A story in the Hollywood Reporter indicates that a coalition of record companies and associations representing performing artists are preparing to initiate a Congressional lobbying effort to push for a royalty for performance rights in sound recordings that would apply to broadcasters’ over-the-air transmissions, not just their Internet streams. Broadcasters currently pay performance royalties to ASCAP, BMI and SESAC for their over-the-air music programming – royalties that are paid to composers (or music publishing companies) for the use of the underlying musical composition. Digital operators (satellite radio, Internet radio, digital cable radio) pay royalties for the composition and also pay royalties for the sound recording, i.e. the actual performance as recorded on a record, CD, or digital download. The copyright for the sound recording is usually held by a record company. The performance right in a sound recording did not exist in the United States until 1995, and still applies only to digital transmissions. Obviously, if extended to broadcasting, this could result in huge expenses to broadcasters – amounts for which they probably have not planned.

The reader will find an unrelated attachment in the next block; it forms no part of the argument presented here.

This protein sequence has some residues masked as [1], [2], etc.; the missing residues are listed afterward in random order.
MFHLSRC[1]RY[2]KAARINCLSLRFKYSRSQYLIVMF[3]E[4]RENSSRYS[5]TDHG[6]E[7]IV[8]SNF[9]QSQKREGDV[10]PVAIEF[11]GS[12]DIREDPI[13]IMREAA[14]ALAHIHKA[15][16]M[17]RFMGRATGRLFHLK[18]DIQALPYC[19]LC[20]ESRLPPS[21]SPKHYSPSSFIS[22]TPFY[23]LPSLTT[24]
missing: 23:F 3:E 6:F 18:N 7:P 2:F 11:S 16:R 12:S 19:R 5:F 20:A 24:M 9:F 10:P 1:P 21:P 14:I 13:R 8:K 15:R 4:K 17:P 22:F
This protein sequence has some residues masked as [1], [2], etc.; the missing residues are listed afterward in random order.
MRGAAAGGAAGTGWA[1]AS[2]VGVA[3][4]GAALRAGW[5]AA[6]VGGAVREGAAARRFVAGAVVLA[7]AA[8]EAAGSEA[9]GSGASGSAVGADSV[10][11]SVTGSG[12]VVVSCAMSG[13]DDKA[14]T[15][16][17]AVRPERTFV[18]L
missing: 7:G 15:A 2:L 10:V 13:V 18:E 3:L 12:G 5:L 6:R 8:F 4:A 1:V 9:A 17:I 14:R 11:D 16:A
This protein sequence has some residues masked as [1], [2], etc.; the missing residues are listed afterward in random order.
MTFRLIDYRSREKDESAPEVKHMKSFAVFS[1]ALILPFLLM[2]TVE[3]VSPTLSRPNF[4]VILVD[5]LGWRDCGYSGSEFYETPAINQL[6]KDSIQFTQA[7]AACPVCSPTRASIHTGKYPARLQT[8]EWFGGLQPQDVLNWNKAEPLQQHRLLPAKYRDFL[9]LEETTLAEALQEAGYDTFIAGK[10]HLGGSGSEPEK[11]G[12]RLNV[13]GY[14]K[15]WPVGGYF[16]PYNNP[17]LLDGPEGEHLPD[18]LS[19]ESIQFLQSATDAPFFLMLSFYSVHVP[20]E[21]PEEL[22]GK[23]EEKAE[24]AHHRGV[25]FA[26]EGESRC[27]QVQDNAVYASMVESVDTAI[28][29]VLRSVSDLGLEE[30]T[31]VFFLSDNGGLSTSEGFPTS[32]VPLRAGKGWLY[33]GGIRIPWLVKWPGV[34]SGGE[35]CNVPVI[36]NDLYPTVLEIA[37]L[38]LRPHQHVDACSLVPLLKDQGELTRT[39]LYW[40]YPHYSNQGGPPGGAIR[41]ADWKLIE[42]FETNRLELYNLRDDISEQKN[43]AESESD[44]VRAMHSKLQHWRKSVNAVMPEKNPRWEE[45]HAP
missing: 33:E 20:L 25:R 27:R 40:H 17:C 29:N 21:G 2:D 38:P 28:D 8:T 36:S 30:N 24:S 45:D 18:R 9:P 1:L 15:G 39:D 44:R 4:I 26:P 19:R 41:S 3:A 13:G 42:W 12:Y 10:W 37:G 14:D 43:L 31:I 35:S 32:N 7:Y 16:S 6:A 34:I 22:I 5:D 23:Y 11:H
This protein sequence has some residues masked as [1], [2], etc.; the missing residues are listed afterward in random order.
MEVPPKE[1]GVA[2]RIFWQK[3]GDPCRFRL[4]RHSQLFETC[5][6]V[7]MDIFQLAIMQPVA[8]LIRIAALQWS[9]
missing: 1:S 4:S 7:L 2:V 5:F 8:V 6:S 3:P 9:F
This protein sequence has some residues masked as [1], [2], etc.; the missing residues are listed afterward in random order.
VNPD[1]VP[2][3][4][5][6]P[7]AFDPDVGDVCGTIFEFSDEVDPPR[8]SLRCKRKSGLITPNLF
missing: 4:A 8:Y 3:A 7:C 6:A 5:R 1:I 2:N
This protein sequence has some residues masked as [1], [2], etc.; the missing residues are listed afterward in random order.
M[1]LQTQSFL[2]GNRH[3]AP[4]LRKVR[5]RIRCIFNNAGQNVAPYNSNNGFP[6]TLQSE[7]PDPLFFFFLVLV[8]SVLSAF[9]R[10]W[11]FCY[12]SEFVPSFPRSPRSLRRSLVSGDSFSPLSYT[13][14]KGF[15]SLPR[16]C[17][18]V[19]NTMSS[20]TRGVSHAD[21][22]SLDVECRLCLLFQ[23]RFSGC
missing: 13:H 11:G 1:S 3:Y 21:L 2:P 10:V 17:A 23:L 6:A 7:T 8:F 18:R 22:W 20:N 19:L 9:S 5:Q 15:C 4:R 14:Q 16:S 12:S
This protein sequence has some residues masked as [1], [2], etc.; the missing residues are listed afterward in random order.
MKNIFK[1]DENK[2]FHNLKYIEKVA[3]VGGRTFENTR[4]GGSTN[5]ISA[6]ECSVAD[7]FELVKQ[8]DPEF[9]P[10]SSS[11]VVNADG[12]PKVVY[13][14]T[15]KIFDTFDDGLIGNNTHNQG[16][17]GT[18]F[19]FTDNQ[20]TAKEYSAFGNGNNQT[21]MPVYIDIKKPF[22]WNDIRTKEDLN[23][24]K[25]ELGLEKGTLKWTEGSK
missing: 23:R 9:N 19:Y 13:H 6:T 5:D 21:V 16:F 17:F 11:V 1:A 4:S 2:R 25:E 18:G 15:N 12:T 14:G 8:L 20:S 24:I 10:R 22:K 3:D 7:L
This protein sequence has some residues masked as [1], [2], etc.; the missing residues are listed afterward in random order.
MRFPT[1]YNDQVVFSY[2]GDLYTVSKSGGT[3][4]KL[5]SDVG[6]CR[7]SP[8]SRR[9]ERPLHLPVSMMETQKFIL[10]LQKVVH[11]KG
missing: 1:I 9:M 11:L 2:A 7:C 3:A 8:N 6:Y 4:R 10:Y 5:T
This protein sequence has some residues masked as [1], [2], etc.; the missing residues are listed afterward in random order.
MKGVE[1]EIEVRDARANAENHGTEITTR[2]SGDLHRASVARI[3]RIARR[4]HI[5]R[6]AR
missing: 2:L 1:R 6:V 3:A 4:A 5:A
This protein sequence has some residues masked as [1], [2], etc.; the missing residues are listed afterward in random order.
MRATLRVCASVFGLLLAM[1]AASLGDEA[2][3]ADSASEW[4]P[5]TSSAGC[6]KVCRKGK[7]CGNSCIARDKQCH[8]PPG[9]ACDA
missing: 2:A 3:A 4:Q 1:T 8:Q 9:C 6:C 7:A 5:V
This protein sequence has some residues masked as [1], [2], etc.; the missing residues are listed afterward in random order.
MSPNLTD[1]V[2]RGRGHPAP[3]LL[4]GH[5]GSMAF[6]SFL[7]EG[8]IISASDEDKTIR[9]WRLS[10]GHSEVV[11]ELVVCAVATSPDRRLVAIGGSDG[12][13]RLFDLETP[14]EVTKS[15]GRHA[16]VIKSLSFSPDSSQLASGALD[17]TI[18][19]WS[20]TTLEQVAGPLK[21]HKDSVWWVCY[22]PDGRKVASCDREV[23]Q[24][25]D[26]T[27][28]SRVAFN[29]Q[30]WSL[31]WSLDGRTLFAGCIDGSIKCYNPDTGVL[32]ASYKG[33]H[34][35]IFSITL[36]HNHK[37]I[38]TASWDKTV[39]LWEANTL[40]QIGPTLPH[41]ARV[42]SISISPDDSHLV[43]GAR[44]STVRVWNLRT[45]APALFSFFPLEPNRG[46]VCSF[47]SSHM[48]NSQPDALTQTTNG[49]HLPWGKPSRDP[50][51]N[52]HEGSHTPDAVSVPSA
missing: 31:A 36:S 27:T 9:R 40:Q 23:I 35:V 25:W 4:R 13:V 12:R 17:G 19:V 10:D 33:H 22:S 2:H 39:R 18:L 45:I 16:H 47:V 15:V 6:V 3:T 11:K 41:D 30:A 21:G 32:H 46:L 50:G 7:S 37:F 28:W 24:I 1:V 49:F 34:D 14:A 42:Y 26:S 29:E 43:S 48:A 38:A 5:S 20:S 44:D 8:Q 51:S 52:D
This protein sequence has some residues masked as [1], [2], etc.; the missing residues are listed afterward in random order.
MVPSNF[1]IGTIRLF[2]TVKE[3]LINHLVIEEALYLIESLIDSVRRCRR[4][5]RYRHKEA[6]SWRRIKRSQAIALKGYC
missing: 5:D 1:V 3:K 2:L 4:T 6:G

This is not the first time that such a royalty has been mentioned. In introducing the PERFORM Act earlier this year, Senator Feinstein of California suggested that this legislation, which makes certain changes in the digital royalty standards that apply to various services as well as to other copyright license provisions, was only a first step in clarifying royalty issues. In statements made at the time, there were indications that she favored further legislation to adopt a sound recording performance right for broadcasters. At last week’s Future of Music Conference, David Carson, General Counsel of the Copyright Office, also spoke in favor of such a right – suggesting that if SoundExchange collected money from broadcasters they might not need to seek so much from Internet Radio companies (see our coverage of the Internet radio royalty issues, here).